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Willisms

« December 2009 | WILLisms.com | February 2010 »

Trivia Tidbit of the Day: Part 735 -- The Obama Curse.

Obama Is A Socialist Hell-Bent On Tranforming America Into Chicago/California/Michigan/Rhode Island-

After just one year in office, Obama is already an albatross for Democrats running for Governor, Senator, and other positions:

obamacurse.gif
The party’s share of the gubernatorial vote in 2009 was down a dozen percentage points from Barack Obama’s 2008 presidential vote in each state. And in Massachusetts, the Democratic proportion of the Senate vote was down 15 points from Obama’s ‘08 showing. At no time during the presidency of George W. Bush did the Republican gubernatorial vote in Virginia and New Jersey decline more than 8 percentage points from the previous GOP presidential vote in the state.

Americans now have the most profound collective case of buyers' remorse in our nation's modern political history. People were upset by outrageous spending levels, bailouts, and other big government failures, so they elected something "different." They've quickly realized the "different" they chose was actually worse. Americans just want to be left alone to live the dream, without government's heavy debt burden, tax burden, and regulatory burden.

Brad Jackson noted that the Obama curse applies to more than politics. It apparently applies to college basketball as well:

At one point Obama said, “Man, I am honored to speak to the No. 1 team in the country.”

Not for long.

Later that evening, the number one Wildcats became another victim of the Obama curse, falling to South Carolina 68 – 62 behind the inspired play of the Game Cock’s Devan “Scott Brown” Downey. The Wildcats are no longer unbeaten and may not be number one again for next week’s poll. If you listen closely, you can almost here the groaning all the way back in Lexington, Kentucky, where someone is surely saying, “Thanks for nothing Obama.”

Obama still has time to turn things around, but right now he looks like a one termer and a failure, based on his own far-left ideological overreach.

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Previous Trivia Tidbit: Football..

Posted by Will Franklin · 29 January 2010 10:09 AM · Comments (0)

Trivia Tidbit of the Day: Part 734 -- Football.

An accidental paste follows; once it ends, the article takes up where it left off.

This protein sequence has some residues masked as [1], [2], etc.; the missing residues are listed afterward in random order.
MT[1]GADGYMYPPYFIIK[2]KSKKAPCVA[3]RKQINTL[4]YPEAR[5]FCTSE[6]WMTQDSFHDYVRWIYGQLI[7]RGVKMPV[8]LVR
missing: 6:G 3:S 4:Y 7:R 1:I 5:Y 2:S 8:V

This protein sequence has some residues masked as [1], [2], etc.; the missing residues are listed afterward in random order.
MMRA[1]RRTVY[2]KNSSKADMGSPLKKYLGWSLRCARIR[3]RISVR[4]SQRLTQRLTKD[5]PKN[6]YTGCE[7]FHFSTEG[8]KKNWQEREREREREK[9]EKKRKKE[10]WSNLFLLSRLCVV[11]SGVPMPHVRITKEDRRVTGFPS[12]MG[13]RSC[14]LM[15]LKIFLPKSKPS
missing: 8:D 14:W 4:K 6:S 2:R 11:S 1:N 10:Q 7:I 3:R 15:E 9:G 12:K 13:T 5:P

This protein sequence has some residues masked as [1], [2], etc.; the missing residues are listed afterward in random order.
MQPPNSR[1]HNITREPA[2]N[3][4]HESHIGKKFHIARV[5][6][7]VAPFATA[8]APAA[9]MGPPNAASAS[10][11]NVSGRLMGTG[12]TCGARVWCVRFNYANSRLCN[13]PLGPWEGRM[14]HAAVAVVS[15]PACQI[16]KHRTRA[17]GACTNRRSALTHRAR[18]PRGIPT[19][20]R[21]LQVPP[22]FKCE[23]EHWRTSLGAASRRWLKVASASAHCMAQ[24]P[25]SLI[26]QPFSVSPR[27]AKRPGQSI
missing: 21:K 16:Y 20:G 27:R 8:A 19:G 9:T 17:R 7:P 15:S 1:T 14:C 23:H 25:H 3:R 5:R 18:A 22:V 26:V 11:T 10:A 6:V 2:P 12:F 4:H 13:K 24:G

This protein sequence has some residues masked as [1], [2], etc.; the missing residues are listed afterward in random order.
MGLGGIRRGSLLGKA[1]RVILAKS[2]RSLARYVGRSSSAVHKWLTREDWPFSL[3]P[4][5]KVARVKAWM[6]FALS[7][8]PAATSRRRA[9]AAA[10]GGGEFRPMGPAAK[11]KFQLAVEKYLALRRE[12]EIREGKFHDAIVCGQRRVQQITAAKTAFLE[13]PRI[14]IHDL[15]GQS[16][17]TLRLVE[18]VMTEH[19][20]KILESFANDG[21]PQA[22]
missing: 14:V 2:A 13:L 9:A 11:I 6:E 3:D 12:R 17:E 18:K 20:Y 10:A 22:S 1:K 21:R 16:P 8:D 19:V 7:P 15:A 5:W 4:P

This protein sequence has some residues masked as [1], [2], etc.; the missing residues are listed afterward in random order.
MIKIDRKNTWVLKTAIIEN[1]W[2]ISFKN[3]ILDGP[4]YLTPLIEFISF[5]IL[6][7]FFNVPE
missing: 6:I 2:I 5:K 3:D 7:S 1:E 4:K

Lots Of Standing Around-

The Wall Street Journal analyzed four NFL games and found that most of the time in football games is spent standing around:

footballwsj.gif

I can almost see why foreigners hate American football so much, looking at it this way. Almost.

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Previous Trivia Tidbit: Texas #1 In Private Sector Job Creation..

Posted by Will Franklin · 28 January 2010 09:07 AM · Comments (2)

Trivia Tidbit of the Day: Part 733 -- Texas #1 In Private Sector Job Creation.

A Lost Decade, Not Lost For Texas-

Many economists are calling the 2000s a "lost decade" for America's prosperity, because many of the gains made from 2002-2006 in terms of GDP and jobs were lost between 2007 and 2009, after the Democrats took back Congress.

Texas was hard hit by the national (and, really, global) recession as well, but even with that hit, Texas was one of the few states that did not have a "lost" decade (.pdf):

privatesectorjobgrowth.gif

Some tidbits for your digestion:

*Texas created more private sector jobs than any other state in the nation over the last 10 years and has the lowest unemployment rate among the 10 largest states in the nation.

*Texas created 724,300 more net private sector jobs as compared to December 1999, the largest private sector job gain nationwide over the last decade.

*Among the 10 largest states as ranked by civilian labor force size, Texas was well ahead of all other large states in private sector job growth with a percentage net gain of 9.30 percent as compared to December 1999.